Apply tax law prospectively, recommends Shome panel

In a recommendation that could give relief to companies like Vodafone, a Government-appointed committee today favoured prospective application of tax law and waiver of interest and penalty in case of retrospective application.

"...the provisions relating to taxation of indirect transfer as introduced by the Finance Act, 2012 are not clarificatory in nature and, instead, would tend to widen the tax base ... these provisions, after introducing clear definitions ... should be applied prospectively," said Parthasarathi Shome panel's draft report on retrospective amendment relating to indirect transfers.

Prospective application of tax laws, the committee said, "would better reflect the principles of equity and probity in the formulation and implementation of commonly recognised taxation principles".

In case the government opts to apply the law retrospectively, the Committee said, it should waive interest and penalty.

Shome later said that several countries refrain from changing tax laws with retrospective effect.

Finance Minister P Chidambaram had asked tax expert Shome to look into the retrospective amendment to tax laws which had evoked sharp reaction from the international business community.

The then Finance Minister Pranab Mukherjee had sought to undo the Supreme Court judgement in the Rs 11,218-crore tax case which went in favour of Vodafone by making changes in the IT Act with retrospective effect.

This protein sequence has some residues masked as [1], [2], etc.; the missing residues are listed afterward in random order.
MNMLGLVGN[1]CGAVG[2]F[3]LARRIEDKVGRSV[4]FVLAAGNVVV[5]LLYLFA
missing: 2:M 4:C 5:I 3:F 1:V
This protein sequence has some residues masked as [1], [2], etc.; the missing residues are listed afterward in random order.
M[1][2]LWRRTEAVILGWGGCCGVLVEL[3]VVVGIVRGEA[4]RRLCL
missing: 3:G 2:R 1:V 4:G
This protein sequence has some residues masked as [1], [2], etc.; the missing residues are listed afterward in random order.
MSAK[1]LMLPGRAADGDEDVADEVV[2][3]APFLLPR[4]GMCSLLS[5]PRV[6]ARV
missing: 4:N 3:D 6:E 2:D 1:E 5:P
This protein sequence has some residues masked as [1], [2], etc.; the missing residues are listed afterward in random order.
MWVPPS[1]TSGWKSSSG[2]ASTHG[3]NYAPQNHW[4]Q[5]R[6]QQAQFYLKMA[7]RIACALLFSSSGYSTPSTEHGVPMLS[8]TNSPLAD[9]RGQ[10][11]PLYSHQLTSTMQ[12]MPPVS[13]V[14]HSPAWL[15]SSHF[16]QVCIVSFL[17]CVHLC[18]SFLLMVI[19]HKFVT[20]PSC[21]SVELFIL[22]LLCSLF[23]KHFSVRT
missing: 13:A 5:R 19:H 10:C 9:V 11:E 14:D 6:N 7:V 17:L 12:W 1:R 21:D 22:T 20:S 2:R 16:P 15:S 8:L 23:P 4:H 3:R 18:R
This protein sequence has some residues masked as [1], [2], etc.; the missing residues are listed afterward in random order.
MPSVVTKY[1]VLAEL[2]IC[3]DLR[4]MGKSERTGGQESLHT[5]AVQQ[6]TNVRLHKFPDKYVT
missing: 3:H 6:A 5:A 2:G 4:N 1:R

The Income Tax Department had originally raised a demand of Rs 7,900 crore on Vodafone on its acquisition of Hutchinson's stake in Hutch-Essar through a deal in Cayman Islands in 2007.

Chidambaram had earlier said that he would like to settle all tax disputes both anticipated and pending.

Welcoming the recommendations in the Shome panel's draft report, industry body FICCI expressed hope the suggestions would lay down ground rules for retrospective tax laws.

"It is hoped that recommendations would bring about a much needed certainty in the tax policy and would lay down the ground rules for retrospective legislation in tax matters in future," chamber's President R V Kanoria said in a statement.

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